To detect the presence of cancerous or pre-cancerous cells, a tiny catheter has been used to extract duct-lining cells from breast ducts in a technique know as ductal lavage. The catheter is inserted into a breast duct at a nipple, and salt water or saline is introduced into the breast duct through the catheter. The breast is then massaged to retrieve the delivered fluid from within the breast duct. If the retrieved fluid carries duct-lining cells, the duct-lining cells can be examined by a cytopathologist to determine if the duct-lining cells are abnormal, e.g., malignant or pre-cancerous.

While the ductal lavage technique allows for extraction of duct-lining cells from breast ducts, it does not allow a physician or technician to analyze the retrieved cells during the same diagnostic session with the patient. Often, it can take days before the patient can find out the cytopathological result, and if it is determined that the retrieved cells are abnormal, the patient often must return to her physician for additional testing and/or treatment. In addition, massaging a patient's breast may not be the most effective way to retrieve the delivered fluid, and the patient may experience discomfort. Further, current treatment of breast cancer, which may include one or both of radiation therapy and open breast surgery (including mastectomy) to remove cancerous breast cells, may not be the most effective or desirable method for removing or destroying cancerous or pre-cancerous breast cells. Application of radiation using an external radiation source may subject healthy breast tissue adjacent to target tissue to unnecessary and harmful radiation. Open breast surgery may subject the patient to risk of complications and even death.

SUMMARY OF THE INVENTION

In accordance with one embodiment of the invention, a system for treating breast tissue includes a cannula and a tissue diagnostic device. The cannula has a proximal end, a distal end, and a lumen extending between the proximal and distal ends, the distal end configured for insertion into a breast duct such that the lumen is in fluid communication with the breast duct. The tissue diagnostic device is disposed within the lumen. By way of non-limiting example, the tissue diagnostic device can comprise a spectrometer.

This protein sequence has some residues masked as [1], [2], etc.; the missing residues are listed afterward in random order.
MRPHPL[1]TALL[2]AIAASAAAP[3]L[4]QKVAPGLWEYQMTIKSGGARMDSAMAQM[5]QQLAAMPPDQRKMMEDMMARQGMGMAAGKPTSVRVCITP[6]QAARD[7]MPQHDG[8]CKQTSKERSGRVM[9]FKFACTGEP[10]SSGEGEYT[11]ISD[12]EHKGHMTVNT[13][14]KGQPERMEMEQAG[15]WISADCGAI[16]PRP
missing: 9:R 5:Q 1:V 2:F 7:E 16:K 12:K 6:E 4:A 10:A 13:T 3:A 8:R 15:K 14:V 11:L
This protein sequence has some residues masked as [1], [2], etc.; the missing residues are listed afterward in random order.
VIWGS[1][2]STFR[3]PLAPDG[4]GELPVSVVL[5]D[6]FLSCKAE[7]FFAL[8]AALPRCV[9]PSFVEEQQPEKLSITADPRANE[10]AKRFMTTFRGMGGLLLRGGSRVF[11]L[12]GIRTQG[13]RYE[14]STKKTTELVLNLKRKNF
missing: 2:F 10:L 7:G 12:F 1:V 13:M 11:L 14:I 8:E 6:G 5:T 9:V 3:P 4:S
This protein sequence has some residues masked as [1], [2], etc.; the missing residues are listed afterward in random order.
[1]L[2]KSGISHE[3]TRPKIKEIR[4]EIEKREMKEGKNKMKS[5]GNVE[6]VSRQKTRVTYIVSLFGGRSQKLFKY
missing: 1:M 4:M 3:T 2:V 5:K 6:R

In accordance with another embodiment of the invention, a system for treating breast tissue includes a cannula having a proximal end, a distal end, and a lumen extending between the proximal and distal ends, the distal end configured for insertion into a breast duct such that the lumen is in fluid communication with the breast duct. The system also includes an imaging device for providing imaging functionality to the cannula, and an energy delivery device secured to, or slidably disposed within the lumen of, the cannula.

In accordance with another embodiment of the invention, a system for treating breast tissue includes a cannula having a proximal end, a distal end, and a lumen extending between the proximal and distal ends, the distal end configured for insertion into a breast duct such that the lumen is in fluid communication with the breast duct. The system also includes an imaging device for providing imaging functionality to the cannula, a media delivery device coupled to the proximal end of the cannula, and an aspirator coupled to the distal end of the cannula, the aspirator configured to create a suction within the lumen.

In accordance with another embodiment of the invention, a system for treating breast tissue includes a cannula having a proximal end, a distal end, and a first lumen extending between the proximal and distal ends, the distal end configured for insertion into a breast duct such that the first lumen is in fluid communication with the breast duct. The system also includes an energy delivery device located at the distal end of the cannula, a media delivery device coupled to the proximal end of the cannula, and an aspirator coupled to the distal end of the cannula, the aspirator configured to create a suction within the first lumen.